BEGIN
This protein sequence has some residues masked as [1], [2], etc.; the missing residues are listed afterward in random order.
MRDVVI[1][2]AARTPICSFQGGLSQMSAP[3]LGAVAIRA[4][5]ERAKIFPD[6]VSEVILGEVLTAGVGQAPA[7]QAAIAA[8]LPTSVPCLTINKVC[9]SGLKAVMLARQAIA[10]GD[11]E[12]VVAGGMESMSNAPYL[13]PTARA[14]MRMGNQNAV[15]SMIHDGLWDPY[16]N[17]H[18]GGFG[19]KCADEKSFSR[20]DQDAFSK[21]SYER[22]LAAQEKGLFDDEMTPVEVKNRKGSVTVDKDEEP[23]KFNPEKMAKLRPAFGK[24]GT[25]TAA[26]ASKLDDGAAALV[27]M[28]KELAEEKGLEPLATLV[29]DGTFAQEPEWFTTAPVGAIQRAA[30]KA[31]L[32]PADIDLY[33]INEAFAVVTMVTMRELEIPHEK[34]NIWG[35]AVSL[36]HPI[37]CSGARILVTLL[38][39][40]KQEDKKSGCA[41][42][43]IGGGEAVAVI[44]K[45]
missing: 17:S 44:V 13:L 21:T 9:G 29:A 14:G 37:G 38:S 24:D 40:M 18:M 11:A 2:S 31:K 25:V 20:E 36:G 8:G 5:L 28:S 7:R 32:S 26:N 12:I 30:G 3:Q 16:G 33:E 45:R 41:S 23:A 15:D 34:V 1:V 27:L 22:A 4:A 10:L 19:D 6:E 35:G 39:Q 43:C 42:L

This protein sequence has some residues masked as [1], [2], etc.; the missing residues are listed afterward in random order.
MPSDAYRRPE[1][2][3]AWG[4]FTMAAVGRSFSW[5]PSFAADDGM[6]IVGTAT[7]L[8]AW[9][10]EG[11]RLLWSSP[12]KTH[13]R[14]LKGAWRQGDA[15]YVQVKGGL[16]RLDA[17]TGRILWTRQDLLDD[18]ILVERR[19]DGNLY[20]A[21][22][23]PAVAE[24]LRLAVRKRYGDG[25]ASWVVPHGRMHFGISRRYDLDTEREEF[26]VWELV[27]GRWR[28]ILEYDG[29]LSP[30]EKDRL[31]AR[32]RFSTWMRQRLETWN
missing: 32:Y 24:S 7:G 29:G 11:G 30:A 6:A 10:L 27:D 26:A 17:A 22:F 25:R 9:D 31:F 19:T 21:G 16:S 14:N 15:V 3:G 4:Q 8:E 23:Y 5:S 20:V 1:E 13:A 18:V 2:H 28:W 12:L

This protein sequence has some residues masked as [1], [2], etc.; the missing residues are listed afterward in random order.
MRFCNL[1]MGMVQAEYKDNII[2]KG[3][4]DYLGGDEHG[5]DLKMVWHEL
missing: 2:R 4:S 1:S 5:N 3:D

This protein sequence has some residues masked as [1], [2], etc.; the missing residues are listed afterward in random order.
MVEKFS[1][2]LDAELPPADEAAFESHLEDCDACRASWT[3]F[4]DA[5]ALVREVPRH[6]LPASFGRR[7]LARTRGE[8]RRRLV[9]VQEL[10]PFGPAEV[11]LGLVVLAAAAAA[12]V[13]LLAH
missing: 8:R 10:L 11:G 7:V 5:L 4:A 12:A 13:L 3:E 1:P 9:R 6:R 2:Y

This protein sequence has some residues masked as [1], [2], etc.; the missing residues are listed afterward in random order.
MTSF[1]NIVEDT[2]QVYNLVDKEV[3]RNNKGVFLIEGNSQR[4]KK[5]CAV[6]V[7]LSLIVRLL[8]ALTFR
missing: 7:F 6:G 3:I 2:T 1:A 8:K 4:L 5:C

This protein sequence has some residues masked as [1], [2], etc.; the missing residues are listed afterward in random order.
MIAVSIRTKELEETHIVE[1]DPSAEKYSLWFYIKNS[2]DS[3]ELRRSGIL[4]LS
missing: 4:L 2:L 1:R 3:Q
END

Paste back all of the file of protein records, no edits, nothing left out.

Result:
This protein sequence has some residues masked as [1], [2], etc.; the missing residues are listed afterward in random order.
MRDVVI[1][2]AARTPICSFQGGLSQMSAP[3]LGAVAIRA[4][5]ERAKIFPD[6]VSEVILGEVLTAGVGQAPA[7]QAAIAA[8]LPTSVPCLTINKVC[9]SGLKAVMLARQAIA[10]GD[11]E[12]VVAGGMESMSNAPYL[13]PTARA[14]MRMGNQNAV[15]SMIHDGLWDPY[16]N[17]H[18]GGFG[19]KCADEKSFSR[20]DQDAFSK[21]SYER[22]LAAQEKGLFDDEMTPVEVKNRKGSVTVDKDEEP[23]KFNPEKMAKLRPAFGK[24]GT[25]TAA[26]ASKLDDGAAALV[27]M[28]KELAEEKGLEPLATLV[29]DGTFAQEPEWFTTAPVGAIQRAA[30]KA[31]L[32]PADIDLY[33]INEAFAVVTMVTMRELEIPHEK[34]NIWG[35]AVSL[36]HPI[37]CSGARILVTLL[38][39][40]KQEDKKSGCA[41][42][43]IGGGEAVAVI[44]K[45]
missing: 17:S 44:V 13:L 21:T 9:G 29:A 14:G 37:G 38:S 24:D 40:M 18:M 11:A 2:S 31:K 25:V 20:E 36:G 8:G 5:L 28:S 7:R 32:S 26:N 12:I 30:G 3:Q 16:G 33:E 45:R 41:S 23:A 15:D 34:V 1:V 27:L 22:A 4:A 10:L 19:D 6:E 35:G 39:Q 43:C 42:L

This protein sequence has some residues masked as [1], [2], etc.; the missing residues are listed afterward in random order.
MPSDAYRRPE[1][2][3]AWG[4]FTMAAVGRSFSW[5]PSFAADDGM[6]IVGTAT[7]L[8]AW[9][10]EG[11]RLLWSSP[12]KTH[13]R[14]LKGAWRQGDA[15]YVQVKGGL[16]RLDA[17]TGRILWTRQDLLDD[18]ILVERR[19]DGNLY[20]A[21][22][23]PAVAE[24]LRLAVRKRYGDG[25]ASWVVPHGRMHFGISRRYDLDTEREEF[26]VWELV[27]GRWR[28]ILEYDG[29]LSP[30]EKDRL[31]AR[32]RFSTWMRQRLETWN
missing: 32:Y 24:S 7:G 29:G 11:G 30:A 6:A 10:L 27:D 26:A 17:A 22:F 25:R 9:D 31:F 19:T 21:G 16:S 14:N 15:V 3:G 4:Q 8:E 23:Y 5:S 20:V 1:E 13:A 18:V 2:H 28:W 12:L

This protein sequence has some residues masked as [1], [2], etc.; the missing residues are listed afterward in random order.
MRFCNL[1]MGMVQAEYKDNII[2]KG[3][4]DYLGGDEHG[5]DLKMVWHEL
missing: 2:R 4:S 1:S 5:N 3:D

This protein sequence has some residues masked as [1], [2], etc.; the missing residues are listed afterward in random order.
MVEKFS[1][2]LDAELPPADEAAFESHLEDCDACRASWT[3]F[4]DA[5]ALVREVPRH[6]LPASFGRR[7]LARTRGE[8]RRRLV[9]VQEL[10]PFGPAEV[11]LGLVVLAAAAAA[12]V[13]LLAH
missing: 8:R 10:L 11:G 7:V 5:L 4:A 12:A 13:L 3:E 1:P 9:R 6:R 2:Y

This protein sequence has some residues masked as [1], [2], etc.; the missing residues are listed afterward in random order.
MTSF[1]NIVEDT[2]QVYNLVDKEV[3]RNNKGVFLIEGNSQR[4]KK[5]CAV[6]V[7]LSLIVRLL[8]ALTFR
missing: 7:F 6:G 3:I 2:T 1:A 8:K 4:L 5:C

This protein sequence has some residues masked as [1], [2], etc.; the missing residues are listed afterward in random order.
MIAVSIRTKELEETHIVE[1]DPSAEKYSLWFYIKNS[2]DS[3]ELRRSGIL[4]LS
missing: 4:L 2:L 1:R 3:Q